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Compound Chest and Back Workout

author image Kevin Rail
I am very genuine and magnetic on camera, and have made numerous videos on my own for clients and other organizations that I'm affiliated with. I also have a degree in Sport Management, and multiple certifications to back up my validity. I've also been featured in three different exercise infomercials and had a speaking role in a National Lampoons movie.
Compound Chest and Back Workout
A man is bench pressing. Photo Credit Ibrakovic/iStock/Getty Images

The chest and back pair well together in a workout because they are opposing muscle groups. Training them will help prevent muscle imbalances in the upper body. Using compound exercises is a good way to increase size and strength, as they recruit more than one muscle at a time. This gives you the ability to lift heavy weights.


During compound chest and back exercises, you constantly bend your elbows and shoulders. This leads to multiple muscles being activated at once. Instead of just jumping right into a workout, take the time to thoroughly warm up your body. Include 5 to 10 minutes of light cardio and a series of dynamic stretches in this warm-up. Dynamic stretches acclimate the body to movement patterns performed with exercise, which reduces the chance for injury. Perform stretches such as forward bends, trunk rotations, arm crossovers, arm circles, shoulder shrugs and alternating toe touches.

Choice of Exercises

The back contains multiple muscles, such as the latissimus dorsi, trapezius, rhomboids and erector spinae. The chest contains a two-part muscle known collectively as the pectorals. The goal with a compound workout is to make a clean sweep and target all of these muscles. Due to the size of the pecs, your best bet is to perform exercises from different angles. This will ensure you target the upper, middle and lower segments of both your chest and back. To satisfy all of these needs, perform bench presses, incline presses, decline presses to target the pectorals, and bent-over rows, upright rows and close-grip pulldowns for all sections of the back.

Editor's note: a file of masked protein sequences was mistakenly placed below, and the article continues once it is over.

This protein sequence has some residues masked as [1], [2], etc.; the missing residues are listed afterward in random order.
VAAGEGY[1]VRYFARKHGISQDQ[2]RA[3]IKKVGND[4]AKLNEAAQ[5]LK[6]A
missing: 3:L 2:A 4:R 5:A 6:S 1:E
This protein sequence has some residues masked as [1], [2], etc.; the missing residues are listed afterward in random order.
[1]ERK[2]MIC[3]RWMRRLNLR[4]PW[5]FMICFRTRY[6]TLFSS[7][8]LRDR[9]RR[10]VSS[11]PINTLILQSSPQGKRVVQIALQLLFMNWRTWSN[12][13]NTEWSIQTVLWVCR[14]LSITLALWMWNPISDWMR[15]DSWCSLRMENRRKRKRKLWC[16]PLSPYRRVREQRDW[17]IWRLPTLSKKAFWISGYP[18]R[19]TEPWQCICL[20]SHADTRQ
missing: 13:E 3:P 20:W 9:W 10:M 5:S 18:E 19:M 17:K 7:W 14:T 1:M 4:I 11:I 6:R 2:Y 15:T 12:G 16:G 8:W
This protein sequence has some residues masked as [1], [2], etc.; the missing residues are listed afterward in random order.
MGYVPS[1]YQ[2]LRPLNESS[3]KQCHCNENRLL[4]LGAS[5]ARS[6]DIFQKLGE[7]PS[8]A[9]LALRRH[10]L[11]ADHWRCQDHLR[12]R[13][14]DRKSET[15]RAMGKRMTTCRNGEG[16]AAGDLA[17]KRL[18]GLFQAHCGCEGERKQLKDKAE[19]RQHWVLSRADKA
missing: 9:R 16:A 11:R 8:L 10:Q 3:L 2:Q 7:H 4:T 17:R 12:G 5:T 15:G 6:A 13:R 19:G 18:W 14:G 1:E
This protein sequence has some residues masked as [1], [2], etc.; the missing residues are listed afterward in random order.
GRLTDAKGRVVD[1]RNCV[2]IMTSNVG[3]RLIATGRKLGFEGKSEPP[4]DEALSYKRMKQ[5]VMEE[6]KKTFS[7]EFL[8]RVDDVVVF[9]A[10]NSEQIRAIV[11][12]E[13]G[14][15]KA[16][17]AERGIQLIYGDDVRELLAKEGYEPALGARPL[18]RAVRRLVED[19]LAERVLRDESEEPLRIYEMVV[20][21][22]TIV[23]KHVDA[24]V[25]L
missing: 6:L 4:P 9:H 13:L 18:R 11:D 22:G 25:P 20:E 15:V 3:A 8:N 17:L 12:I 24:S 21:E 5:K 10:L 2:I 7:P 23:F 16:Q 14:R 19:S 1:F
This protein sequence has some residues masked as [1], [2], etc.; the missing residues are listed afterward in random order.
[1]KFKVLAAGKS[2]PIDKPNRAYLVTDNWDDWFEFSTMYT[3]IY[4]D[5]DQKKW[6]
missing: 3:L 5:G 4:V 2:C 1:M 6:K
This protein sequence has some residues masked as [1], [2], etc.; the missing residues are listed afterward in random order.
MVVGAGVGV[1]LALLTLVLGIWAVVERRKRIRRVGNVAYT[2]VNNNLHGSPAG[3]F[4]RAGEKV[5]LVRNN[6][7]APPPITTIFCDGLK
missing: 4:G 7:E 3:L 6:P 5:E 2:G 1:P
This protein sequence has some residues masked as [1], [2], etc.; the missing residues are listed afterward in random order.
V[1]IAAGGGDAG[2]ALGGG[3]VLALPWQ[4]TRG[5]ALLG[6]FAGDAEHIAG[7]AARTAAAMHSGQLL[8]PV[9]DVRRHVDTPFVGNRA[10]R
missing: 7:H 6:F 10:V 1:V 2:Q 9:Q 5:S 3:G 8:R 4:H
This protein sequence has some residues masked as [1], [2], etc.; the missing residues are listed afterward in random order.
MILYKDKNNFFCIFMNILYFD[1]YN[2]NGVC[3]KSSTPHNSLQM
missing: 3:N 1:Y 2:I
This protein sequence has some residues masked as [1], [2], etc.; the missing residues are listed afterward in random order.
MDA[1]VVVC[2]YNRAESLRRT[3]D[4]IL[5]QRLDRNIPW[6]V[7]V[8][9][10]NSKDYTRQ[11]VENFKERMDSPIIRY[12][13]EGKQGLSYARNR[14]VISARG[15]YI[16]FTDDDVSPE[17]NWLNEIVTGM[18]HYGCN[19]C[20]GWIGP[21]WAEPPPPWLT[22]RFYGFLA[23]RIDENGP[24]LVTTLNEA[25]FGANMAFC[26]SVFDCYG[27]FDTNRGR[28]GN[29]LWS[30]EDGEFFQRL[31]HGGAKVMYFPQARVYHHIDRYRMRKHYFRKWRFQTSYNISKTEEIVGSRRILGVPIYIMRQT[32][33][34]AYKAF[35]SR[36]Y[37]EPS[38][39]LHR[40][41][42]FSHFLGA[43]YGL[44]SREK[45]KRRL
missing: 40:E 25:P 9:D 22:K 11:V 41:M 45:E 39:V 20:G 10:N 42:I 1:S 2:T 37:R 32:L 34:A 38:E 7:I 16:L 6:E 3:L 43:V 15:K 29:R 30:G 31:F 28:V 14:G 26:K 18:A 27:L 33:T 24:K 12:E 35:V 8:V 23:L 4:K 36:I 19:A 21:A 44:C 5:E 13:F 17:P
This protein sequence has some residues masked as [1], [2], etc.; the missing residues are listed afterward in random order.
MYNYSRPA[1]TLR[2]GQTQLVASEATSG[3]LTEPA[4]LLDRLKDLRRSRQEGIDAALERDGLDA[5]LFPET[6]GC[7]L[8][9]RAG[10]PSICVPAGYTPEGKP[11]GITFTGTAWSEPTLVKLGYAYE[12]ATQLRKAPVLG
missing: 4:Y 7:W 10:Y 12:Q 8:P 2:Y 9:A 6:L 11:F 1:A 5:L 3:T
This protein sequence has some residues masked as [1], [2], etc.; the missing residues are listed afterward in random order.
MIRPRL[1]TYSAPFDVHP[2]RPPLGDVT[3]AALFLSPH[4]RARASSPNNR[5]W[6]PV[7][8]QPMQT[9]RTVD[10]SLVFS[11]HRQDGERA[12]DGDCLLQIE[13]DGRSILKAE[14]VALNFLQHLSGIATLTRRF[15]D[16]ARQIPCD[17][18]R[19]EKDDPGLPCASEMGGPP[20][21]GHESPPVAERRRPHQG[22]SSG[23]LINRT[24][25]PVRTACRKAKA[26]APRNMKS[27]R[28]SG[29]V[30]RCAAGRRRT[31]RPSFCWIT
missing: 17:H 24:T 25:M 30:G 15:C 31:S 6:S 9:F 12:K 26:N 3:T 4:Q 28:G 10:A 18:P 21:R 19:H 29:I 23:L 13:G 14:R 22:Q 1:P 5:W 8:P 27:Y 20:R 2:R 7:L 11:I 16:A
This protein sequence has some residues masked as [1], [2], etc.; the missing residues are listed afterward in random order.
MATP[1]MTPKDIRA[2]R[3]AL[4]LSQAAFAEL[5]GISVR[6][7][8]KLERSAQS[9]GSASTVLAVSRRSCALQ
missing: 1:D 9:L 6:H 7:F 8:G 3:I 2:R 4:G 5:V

Technique Pointers

Proper technique is vital for not only making progress, but also to avoid injury. Use a full range of motion and do not rely on momentum to move the weights. Take the barbell bench press, for example. Start in a face-up position on a bench and grasp the bar with a wide grip. Keeping your abs tight, push the bar off the supports and hold it straight above your body with your arms fully extended. Slowly lower the bar as you take a deep breath and let it touch your chest lightly. Steadily push the bar back up as you exhale and repeat. Make sure to fully extend your arms when you push the bar up and squeeze your pecs at the top of the movement.


Using an adequate amount of resistance is important for making good progress with your workout. Aim for a resistance that you can lift 8 to 12 times with good form, approaching failure by the last two or three repetitions. Perform three to five sets with each exercise. To ensure you make your rep range, consider working out with a spotter.


Your muscles need to be worked, but they also need time to recover. It is during the recovery phase that muscle is actually being built. Working out every day with the intent to make fast progress is not the best approach. Instead, take at least one day off in between workouts. Make sure to get plenty of sleep as well.

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